This appeal to the authority of Google is troublesome in linguistics, since we often refer to Google results for evidence for hypotheses about usage. That is documents indexed by Google as a data source, rather than its search results as authoritative figure, of course, but this may not be obvious to the average Joe. :\
I have used Google repeatedly to find instances of constructions that I could not find using standard corpus linguistics methods with hand compiled corpora like the BNC. Typically I’m looking for any instance, just to prove people really do say the thing I’m claiming is possible. For example, I needed to find some examples of passivized complements embedded under 60 different barrier verbs following this pattern:
a. I banned John from being examined by the doctor.
b. I banned John from getting examined by the doctor.
Many of the verbs I wanted to search for are low frequency in the BNC (e.g., barricade, derail, hamper, etc) so the likelihood of finding examples of passivized complements using say a Tgrep2 search is low. So, I ventured into the scary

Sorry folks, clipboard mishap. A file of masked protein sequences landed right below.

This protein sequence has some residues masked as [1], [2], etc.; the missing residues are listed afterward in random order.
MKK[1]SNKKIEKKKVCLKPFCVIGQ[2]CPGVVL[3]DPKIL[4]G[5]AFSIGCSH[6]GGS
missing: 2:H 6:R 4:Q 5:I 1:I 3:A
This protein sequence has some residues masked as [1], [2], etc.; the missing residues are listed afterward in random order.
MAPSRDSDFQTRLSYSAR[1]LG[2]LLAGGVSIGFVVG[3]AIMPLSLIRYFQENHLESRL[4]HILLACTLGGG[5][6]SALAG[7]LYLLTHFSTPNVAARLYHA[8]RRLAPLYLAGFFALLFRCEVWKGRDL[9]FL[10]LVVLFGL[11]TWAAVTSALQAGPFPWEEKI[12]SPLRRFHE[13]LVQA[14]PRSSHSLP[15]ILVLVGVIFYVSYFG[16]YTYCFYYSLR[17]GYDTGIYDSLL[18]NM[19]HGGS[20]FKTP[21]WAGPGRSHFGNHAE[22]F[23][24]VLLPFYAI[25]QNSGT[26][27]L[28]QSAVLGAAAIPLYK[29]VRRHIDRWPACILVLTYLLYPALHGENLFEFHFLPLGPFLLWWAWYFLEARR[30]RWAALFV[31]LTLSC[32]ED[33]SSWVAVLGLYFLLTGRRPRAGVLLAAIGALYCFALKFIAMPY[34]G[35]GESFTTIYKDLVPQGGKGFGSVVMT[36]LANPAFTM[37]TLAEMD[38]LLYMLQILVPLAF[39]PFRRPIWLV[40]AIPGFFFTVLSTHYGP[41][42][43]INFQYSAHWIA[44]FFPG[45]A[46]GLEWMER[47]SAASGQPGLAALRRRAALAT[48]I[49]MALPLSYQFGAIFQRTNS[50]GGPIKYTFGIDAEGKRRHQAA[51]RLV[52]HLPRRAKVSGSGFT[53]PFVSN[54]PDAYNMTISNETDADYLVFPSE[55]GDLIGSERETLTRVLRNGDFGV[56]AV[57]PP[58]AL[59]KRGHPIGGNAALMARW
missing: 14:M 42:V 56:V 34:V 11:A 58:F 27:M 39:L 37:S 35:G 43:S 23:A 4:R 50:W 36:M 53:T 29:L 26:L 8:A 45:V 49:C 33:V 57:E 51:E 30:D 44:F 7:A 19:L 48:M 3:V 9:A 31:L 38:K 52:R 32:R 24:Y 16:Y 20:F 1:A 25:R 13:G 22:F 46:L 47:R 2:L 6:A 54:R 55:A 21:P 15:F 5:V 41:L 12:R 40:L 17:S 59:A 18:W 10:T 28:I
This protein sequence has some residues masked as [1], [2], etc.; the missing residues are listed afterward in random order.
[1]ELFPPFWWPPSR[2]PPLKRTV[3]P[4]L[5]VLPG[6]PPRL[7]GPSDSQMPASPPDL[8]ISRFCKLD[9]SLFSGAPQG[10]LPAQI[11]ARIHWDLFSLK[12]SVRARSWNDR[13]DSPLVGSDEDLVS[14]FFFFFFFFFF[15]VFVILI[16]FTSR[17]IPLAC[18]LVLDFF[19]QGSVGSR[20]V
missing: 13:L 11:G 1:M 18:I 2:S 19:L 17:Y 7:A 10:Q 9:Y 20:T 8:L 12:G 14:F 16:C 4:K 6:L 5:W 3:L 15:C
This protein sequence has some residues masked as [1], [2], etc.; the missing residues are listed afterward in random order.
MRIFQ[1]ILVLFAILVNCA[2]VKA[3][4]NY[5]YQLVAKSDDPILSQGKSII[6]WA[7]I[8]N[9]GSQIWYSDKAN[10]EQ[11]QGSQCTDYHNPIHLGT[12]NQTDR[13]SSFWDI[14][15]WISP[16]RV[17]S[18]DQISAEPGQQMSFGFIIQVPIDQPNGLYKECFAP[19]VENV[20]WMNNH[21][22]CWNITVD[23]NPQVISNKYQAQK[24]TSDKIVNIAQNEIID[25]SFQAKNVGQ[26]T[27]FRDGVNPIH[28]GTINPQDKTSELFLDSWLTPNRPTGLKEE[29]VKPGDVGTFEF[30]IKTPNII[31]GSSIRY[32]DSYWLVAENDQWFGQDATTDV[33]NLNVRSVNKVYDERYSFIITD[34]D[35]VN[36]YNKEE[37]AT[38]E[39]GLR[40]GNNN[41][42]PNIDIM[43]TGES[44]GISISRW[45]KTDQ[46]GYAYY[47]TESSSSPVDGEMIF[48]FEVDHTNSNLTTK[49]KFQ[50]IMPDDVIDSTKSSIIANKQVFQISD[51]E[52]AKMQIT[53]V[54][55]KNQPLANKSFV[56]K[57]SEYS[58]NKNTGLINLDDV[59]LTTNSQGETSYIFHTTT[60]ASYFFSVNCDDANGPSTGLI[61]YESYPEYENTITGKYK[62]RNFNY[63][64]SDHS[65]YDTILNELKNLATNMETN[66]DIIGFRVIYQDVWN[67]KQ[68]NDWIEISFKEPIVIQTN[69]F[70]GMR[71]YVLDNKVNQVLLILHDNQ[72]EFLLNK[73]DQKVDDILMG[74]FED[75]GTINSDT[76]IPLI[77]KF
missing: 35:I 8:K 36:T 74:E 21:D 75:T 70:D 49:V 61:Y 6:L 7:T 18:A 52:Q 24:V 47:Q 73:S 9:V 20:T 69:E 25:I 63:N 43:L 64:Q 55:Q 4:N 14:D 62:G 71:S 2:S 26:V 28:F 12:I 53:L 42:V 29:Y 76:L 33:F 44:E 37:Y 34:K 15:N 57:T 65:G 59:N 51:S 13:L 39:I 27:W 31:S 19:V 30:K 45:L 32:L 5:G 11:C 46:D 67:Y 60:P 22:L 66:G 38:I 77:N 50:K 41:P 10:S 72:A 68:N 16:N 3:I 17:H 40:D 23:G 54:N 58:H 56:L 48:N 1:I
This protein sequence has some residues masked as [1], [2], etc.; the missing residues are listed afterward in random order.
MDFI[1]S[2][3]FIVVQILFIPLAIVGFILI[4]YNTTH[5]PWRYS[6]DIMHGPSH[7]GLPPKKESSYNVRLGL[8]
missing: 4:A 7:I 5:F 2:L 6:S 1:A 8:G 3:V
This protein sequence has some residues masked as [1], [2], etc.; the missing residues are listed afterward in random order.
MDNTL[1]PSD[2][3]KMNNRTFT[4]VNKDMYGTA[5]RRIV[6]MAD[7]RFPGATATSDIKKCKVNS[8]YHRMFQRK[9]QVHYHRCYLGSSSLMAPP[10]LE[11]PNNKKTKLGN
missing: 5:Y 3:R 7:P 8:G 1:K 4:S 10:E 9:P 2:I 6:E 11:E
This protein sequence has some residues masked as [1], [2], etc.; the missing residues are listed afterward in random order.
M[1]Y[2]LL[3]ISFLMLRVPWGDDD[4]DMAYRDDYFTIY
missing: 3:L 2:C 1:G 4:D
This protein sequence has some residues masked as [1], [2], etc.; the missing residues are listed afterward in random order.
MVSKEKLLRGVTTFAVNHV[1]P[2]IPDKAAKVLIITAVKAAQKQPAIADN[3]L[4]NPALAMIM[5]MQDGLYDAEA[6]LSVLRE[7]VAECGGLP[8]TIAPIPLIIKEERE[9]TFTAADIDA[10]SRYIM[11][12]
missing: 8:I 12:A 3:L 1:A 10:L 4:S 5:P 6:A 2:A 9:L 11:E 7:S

Let me note that I have not used Google hit counts or page counts to derive any statistics regarding frequency of occurrence, though. When I do this sort of thing, I’m careful to use my common sense to decide if a return is from a native speaker or not, and often what I do is skim a page to see if there are any obvious ESL errors. Also, I use my own intuition regarding the acceptability of a usage (by pure coincidence, Peter Ludlow from U. Toronto will be here in
One of the more thorough discussions of the use of search engines in linguistics research is Adam Kilgarriff’s “Googleology is bad science”, a squib from Computational Linguistics (2007, v33, 1)
He writes that the web is attractive to linguists because it is “enormous, free, immediately available, and largely linguistic”. But, he points out four major flaws:
1. search engines do not lemmatise or part-of-speech tag
2. search syntax is limited
3. there are constraints on numbers of queries and numbers of hits per query
4. search hits are for pages, not for instances.
Kilgarriff offers this alternative: “work like the search engines, downloading and indexing substantial proportions of the web, but to do so transparently, giving reliable figures, and supporting language researchers’ queries”
The squib goes on to detail how we might go about doing that in a principled way. It’s well worth the read.